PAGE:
Washington, September 30
The US House of Representatives has passed a bipartisan Bill aimed at raising awareness about the alarming rate of heart disease in South Asian communities throughout the United States while investing in strategies to reverse the deadly trend.
The South Asian Heart Health Awareness and Research Act was introduced by Indian-American Congresswoman Pramila Jayapal.
“As the first South Asian American woman ever elected to the House of Representatives, I am fully committed to not only educating the South Asian community about the risk factors for heart disease but also ensuring that those living with heart disease receive the care, treatment, resources and support they need,” Jayapal said.
“I am proud that the House passed my bipartisan legislation as a significant step in raising the alarm, reversing the trend of heart disease in our communities and saying to South Asian American communities across the country, we see you and we are ready to help,” she said.
Studies have shown that South Asians in the United States — people who immigrated from or whose families immigrated from countries including India, Pakistan, Bangladesh, Sri Lanka and Nepal — are experiencing a dramatic rise in heart disease.
South Asians make up 25 per cent of the world’s population but 50 per cent of global cardiovascular deaths.
Additionally, South Asian Americans are four times more at risk of developing heart disease than the general population, have a much greater chance of having a heart attack before age 50 and have emerged as the ethnic group with the highest prevalence of Type 2 diabetes, which is a leading cause of heart disease.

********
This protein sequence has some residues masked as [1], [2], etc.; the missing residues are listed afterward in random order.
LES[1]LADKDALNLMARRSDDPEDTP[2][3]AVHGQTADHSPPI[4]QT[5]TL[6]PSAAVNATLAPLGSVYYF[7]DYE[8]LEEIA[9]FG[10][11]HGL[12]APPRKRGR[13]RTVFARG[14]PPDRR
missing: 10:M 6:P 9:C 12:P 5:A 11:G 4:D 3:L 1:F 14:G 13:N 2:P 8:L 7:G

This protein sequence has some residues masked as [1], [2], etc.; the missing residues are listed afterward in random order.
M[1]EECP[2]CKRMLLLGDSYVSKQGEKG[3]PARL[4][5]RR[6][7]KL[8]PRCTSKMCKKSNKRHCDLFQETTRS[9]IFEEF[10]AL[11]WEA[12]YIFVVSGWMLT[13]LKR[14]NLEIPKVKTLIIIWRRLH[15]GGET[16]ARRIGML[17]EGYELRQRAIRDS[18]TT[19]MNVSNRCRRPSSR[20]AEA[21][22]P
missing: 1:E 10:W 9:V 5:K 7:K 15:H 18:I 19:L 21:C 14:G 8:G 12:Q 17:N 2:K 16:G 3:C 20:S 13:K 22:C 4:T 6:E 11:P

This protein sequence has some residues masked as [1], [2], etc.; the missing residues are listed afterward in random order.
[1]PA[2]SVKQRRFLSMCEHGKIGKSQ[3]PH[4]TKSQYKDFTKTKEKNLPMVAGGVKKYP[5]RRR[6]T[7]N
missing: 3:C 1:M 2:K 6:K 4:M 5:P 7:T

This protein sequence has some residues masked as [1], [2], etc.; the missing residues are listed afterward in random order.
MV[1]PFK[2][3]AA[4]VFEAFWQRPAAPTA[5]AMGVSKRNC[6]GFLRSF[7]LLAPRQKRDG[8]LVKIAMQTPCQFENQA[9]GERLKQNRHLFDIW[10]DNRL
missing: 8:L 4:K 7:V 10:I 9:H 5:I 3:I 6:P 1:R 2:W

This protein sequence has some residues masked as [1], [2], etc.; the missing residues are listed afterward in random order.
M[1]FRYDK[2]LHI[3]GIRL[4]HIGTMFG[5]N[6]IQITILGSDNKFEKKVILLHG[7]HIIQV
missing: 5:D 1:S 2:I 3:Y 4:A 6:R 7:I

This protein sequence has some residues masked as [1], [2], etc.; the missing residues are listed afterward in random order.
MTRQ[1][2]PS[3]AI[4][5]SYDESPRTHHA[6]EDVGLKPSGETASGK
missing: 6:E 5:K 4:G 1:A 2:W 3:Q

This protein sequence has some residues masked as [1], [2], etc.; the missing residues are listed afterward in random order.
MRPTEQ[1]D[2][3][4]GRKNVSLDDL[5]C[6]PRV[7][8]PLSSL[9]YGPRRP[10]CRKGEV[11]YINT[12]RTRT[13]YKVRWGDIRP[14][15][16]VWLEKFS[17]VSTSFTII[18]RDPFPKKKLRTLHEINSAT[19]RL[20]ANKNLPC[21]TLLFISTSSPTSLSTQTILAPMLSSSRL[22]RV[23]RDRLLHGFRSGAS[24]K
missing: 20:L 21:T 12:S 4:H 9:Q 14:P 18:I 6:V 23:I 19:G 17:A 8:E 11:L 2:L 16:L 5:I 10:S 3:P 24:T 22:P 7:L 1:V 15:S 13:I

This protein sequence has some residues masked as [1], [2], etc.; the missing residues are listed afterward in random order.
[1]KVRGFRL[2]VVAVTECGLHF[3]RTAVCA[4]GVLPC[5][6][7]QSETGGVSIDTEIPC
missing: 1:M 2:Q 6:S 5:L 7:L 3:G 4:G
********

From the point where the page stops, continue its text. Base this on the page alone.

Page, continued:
The South Asian American community across the US grew by nearly 40 per cent between 2010 and 2017. Seattle has been among the top five metro areas in the country when it comes to the population of certain South Asian groups.
HR 3131 was originally introduced in 2017 with Republican Congressman Joe Wilson.
It is endorsed by American College of Cardiology, American Heart Association, American Medical Association, American Stroke Association, WomenHeart; The National Coalition for Women with Heart Disease, American Association of Physicians of Indian Origin, South Asian Public Health Association, Hindu American Foundation, Hindu American Physicians in Seva among others.
The legislation directs the Department of Health and Human Services Secretary to create grants, such as South Asian Heart Health Promotion Grants at the Centers for Disease Control and Prevention (CDC) to provide funding for community groups involved in South Asian heart health promotion and to develop culturally appropriate materials to promote heart health in the South Asian community.
It also directs the HHS Secretary to fund grants through the National Institutes of Health (NIH) to conduct research on cardiovascular disease and other heart ailments among communities disproportionately affected by heart disease, such as South Asian populations living in the United States, and develop a clearinghouse and web portal of information on heart health research, such as South Asian heart health. PTI